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October 2017

On Learning Theory and Neural Networks

Amit Daniely (Google)

October 27, 2017 @ 11:00 am - 12:00 pm
E18-304

Abstract:  Can learning theory, as we know it today, form a theoretical basis for neural networks. I will try to discuss this question in light of two new results -- one positive and one negative. Based on joint work with Roy Frostig, Vineet Gupta and Yoram Singer, and with Vitaly Feldman Biography: Amit Daniely is an Assistant Professor at the Hebrew University in Jerusalem, and a research scientist at Google Research, Tel-Aviv. Prior to that, he was a research scientist at Google Research, Mountain-View. Even…

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November 2017

Unbiased Markov chain Monte Carlo with couplings

Pierre Jacob (Harvard)

November 1, 2017 @ 11:00 am - 12:00 pm
E18-304

Abstract: Markov chain Monte Carlo methods provide consistent approximations of integrals as the number of iterations goes to infinity. However, these estimators are generally biased after any fixed number of iterations, which complicates both parallel computation. In this talk I will explain how to remove this burn-in  bias by using couplings of Markov chains and a telescopic sum argument, inspired by Glynn & Rhee (2014). The resulting unbiased estimators can be computed independently in parallel, and averaged. I will present…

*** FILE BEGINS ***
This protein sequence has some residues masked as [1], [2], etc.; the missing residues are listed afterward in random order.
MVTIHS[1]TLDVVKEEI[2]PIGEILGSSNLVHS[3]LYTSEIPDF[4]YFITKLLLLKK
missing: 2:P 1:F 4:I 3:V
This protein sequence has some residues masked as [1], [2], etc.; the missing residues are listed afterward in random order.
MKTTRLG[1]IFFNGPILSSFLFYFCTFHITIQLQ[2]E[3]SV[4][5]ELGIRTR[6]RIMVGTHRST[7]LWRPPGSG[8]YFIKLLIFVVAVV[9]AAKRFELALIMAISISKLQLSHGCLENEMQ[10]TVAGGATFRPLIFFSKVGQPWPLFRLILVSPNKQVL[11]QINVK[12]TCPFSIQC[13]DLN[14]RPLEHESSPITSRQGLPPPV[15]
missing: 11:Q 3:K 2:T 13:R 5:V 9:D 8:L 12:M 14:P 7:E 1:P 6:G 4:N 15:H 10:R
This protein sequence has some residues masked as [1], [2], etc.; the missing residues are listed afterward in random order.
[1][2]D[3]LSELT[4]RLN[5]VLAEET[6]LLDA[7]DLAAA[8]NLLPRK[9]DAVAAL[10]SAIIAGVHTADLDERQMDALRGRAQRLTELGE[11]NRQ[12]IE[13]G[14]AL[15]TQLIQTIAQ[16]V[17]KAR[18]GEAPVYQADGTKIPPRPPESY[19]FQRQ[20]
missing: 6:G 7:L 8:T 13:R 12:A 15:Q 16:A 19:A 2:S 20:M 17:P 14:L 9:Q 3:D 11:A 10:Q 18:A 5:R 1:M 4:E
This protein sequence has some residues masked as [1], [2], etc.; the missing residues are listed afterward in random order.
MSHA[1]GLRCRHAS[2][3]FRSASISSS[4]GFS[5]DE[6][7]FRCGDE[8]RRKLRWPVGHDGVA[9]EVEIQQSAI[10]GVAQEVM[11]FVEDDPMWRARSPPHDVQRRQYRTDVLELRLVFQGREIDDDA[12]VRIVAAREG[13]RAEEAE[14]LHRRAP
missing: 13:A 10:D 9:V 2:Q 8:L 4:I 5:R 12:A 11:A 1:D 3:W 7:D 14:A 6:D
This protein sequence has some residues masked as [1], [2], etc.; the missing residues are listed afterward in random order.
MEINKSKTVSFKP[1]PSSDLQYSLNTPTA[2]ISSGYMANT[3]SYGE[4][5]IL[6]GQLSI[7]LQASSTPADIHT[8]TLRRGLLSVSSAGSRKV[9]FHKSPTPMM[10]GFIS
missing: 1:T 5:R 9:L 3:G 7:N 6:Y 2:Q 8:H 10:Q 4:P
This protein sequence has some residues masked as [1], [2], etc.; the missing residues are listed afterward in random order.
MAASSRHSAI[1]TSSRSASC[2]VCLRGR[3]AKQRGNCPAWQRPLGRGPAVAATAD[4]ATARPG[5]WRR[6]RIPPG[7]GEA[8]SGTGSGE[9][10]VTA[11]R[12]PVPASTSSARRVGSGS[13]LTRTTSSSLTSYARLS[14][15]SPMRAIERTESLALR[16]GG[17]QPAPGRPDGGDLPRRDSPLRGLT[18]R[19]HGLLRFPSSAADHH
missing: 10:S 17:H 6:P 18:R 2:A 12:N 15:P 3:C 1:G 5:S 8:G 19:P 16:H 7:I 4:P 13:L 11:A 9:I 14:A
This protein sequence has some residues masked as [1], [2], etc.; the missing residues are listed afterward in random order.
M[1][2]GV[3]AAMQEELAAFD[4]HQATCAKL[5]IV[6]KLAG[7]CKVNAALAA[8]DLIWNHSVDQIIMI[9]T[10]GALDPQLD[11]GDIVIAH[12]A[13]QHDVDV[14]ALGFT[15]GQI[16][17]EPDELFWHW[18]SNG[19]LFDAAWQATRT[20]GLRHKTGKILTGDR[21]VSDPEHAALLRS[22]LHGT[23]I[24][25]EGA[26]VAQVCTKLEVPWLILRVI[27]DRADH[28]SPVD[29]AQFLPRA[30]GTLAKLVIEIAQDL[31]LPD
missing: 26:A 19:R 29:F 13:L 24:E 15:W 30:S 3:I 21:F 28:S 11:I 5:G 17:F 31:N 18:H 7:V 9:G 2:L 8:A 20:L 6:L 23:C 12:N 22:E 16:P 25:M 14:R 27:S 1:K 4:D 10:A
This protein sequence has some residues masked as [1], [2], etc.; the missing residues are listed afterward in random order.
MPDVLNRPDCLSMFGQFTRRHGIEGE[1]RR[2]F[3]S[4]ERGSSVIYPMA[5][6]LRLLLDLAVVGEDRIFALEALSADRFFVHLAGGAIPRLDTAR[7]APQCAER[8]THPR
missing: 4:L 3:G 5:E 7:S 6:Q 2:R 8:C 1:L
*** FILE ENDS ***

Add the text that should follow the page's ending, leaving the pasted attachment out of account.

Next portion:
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Statistics, Computation and Learning with Graph Neural Networks

Joan Bruna Estrach (NYU)

November 3, 2017 @ 11:00 am - 12:00 pm
E18-304

Abstract:  Deep Learning, thanks mostly to Convolutional architectures, has recently transformed computer vision and speech recognition. Their ability to encode geometric stability priors, while offering enough expressive power, is at the core of their success. In such settings, geometric stability is expressed in terms of local deformations, and it is enforced thanks to localized convolutional operators that separate the estimation into scales. Many problems across applied sciences, from particle physics to recommender systems, are formulated in terms of signals defined over…

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Generative Models and Compressed Sensing

Alex Dimakis (University of Texas at Austin)

November 17, 2017 @ 11:00 am - 12:00 pm
E18-304